A platform through which citizens could directly vote to abolish laws would enable the electorate to directly limit the size of government. Enabling institutionalised, immediate public backlashes to legislation and responses to previous legislation would help modernise governance by creating a new, peaceful and legitimate check-and-balance on power that enhances the democratic process. One of the arguments for having elected representatives (as opposed to Direct Democracy) is that the deliberative, legislative is inherently complicated and it would be impractical for everyone were directly involved. Representatives, supposedly, effectively synthesise and present the interests of a heterogeneous constituency. Of course, it would be difficult with the current state of technology for all eligible, voting citizens to propose amendments, directly deliberate etc. in the policymaking process. However, it would only, in theory, require a majority of eligible voters to simply repeal laws (voting in favour of repeal and abolition does not, after all, require careful rewording etc.).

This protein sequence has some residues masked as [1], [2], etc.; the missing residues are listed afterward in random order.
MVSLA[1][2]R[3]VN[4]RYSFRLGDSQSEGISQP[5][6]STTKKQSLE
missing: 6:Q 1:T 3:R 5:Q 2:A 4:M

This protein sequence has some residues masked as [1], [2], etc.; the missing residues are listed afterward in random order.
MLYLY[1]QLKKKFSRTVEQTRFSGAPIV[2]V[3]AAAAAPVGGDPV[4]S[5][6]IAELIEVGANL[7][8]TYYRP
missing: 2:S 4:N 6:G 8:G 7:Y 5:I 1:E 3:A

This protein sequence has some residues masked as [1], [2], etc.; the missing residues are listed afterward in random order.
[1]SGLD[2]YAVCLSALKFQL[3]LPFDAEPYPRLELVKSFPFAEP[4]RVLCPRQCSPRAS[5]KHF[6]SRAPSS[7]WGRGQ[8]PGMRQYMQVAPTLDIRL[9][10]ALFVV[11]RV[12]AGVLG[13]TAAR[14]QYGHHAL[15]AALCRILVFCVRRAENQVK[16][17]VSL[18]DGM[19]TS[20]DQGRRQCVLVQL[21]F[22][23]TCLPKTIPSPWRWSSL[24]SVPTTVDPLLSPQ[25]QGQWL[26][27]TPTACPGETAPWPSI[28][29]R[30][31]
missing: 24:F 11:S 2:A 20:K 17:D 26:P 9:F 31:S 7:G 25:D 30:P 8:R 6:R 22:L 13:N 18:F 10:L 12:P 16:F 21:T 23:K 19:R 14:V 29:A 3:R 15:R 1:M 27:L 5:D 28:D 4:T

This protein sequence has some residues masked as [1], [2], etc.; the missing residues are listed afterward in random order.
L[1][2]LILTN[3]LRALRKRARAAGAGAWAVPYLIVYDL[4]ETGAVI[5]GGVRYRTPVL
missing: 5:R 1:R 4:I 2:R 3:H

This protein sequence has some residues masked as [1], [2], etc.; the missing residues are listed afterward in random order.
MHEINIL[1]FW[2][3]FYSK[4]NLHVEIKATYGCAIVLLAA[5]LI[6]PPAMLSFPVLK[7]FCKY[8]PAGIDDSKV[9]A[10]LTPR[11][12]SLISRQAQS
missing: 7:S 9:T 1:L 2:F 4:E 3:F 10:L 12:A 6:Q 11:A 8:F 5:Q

Some might argue that this would make government’s job very difficult since there could easily be a popular, legal revolt against newly enacted, controversial pieces of legislation. They argue that unpopular legislation is necessary “for the sake of the public good” but who are they to impose on others their vision of an ideal society? If people cannot be persuaded about the merits of their proposals, what right do they have to impose them? Providing a legal means of revolt will create an alternative, much-needed, non-violent channel through which legislators will also be able to gauge exactly how people feel about some laws.
There may, in the end, be very few laws that a clear majority of eligible voters would even agree to abolish. However, even if there are currently only a handful of laws that we would collectively repeal from the vast, voluminous collection we are subject to, it reduces the need to lobby and burden our representatives with something we ourselves, as the people, could do. This will also enable increased deliberation by representatives on more salient issues.
Wouldn’t it be an absolute pleasure if we could, en masse, stop proposed tax increases and limit the continuous extortion of individuals by government? That’s just one example though. Think of all the other absurd laws that we would collectively have the power to stop without having to lobby our representatives. Most importantly, we can see first-hand whether we would collectively choose to continue restricting ourselves or to actually abolish those laws that inhibit the free society.